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How PEP Can Prevent HIV After a High-Risk Exposure

This medication may reduce your risk of getting HIV. Here’s what you need to know.

Because there is not yet a cure for HIV, or the human immunodeficiency virus, prevention efforts play a key role in managing the HIV/AIDS epidemic. Two major preventative measures for HIV include PrEP (pre-exposure prophylaxis) and PEP (post-exposure prophylaxis).

The difference between PrEP and PEP is somewhat similar to the difference between a standard birth control pill and emergency contraceptive pills (e.g. Plan B). Like a daily birth control pill to prevent pregnancy, PrEP is an oral pill that at-risk individuals take each day to prevent HIV infection. Learn more about what PrEP for HIV is here.

PEP, on the other hand, is an HIV prevention method that you can take after a high-risk exposure to the virus, according to hematologist Jeffrey Laurence, MD, of Weill Cornell Medicine and New York Presbyterian Hospital. Similar to an emergency contraceptive, PEP for HIV must be started within 72 hours after exposure to the virus, whether from a broken condom, unprotected sex, rape, sharing needles, accidental contact with an infected needle, or other forms of contact.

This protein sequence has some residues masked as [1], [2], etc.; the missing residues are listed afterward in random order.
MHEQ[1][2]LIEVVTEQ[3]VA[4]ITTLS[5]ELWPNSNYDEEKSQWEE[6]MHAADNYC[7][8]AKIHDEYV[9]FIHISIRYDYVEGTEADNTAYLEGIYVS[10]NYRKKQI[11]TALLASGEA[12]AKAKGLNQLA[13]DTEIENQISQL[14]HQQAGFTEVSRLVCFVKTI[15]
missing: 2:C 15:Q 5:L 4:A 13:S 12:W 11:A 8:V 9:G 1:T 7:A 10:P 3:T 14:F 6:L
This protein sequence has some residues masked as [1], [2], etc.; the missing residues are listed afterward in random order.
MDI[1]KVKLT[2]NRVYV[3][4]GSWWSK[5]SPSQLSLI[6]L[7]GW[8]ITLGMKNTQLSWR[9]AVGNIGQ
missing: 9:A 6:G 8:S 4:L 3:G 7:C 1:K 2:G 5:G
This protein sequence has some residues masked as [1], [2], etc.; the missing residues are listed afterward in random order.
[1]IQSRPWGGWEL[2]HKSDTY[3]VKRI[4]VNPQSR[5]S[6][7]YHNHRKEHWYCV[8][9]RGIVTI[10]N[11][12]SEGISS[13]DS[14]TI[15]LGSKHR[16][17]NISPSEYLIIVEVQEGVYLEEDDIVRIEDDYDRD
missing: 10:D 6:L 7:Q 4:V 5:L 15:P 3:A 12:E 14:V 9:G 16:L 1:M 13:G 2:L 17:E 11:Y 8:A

After exposure to HIV, PEP uses antiretroviral medicines to block HIV from permanently infecting the body, says Dr. Laurence. PEP requires taking three pills a day for 28 days, and you will need to follow up with your doctor throughout the month to test for HIV and other complications, according to the U.S. Department of Health and Human Services.

If you believe you may have been exposed to HIV, you should call your doctor right away to begin preventive treatment.

However, if you have an ongoing risk of being exposed to HIV, your best option is taking PrEP (pre-exposure) instead of PEP (post-exposure). Here is more information on who should take PrEP to prevent HIV.

Dr. Jeffrey Laurence, MD

This video features Dr. Jeffrey Laurence, MD. Jeffrey Laurence, MD, is a hematologist and professor of medicine at Weill Cornell Medicine and NewYork-Presbyterian Hospital. He is the senior scientific consultant for programs at amfAR, The Foundation for AIDS Research.

Duration: 1:15. Last Updated On: Nov. 8, 2017, 6:14 p.m.
Reviewed by: Dr. Preeti Parikh, . Review date: Aug. 18, 2017
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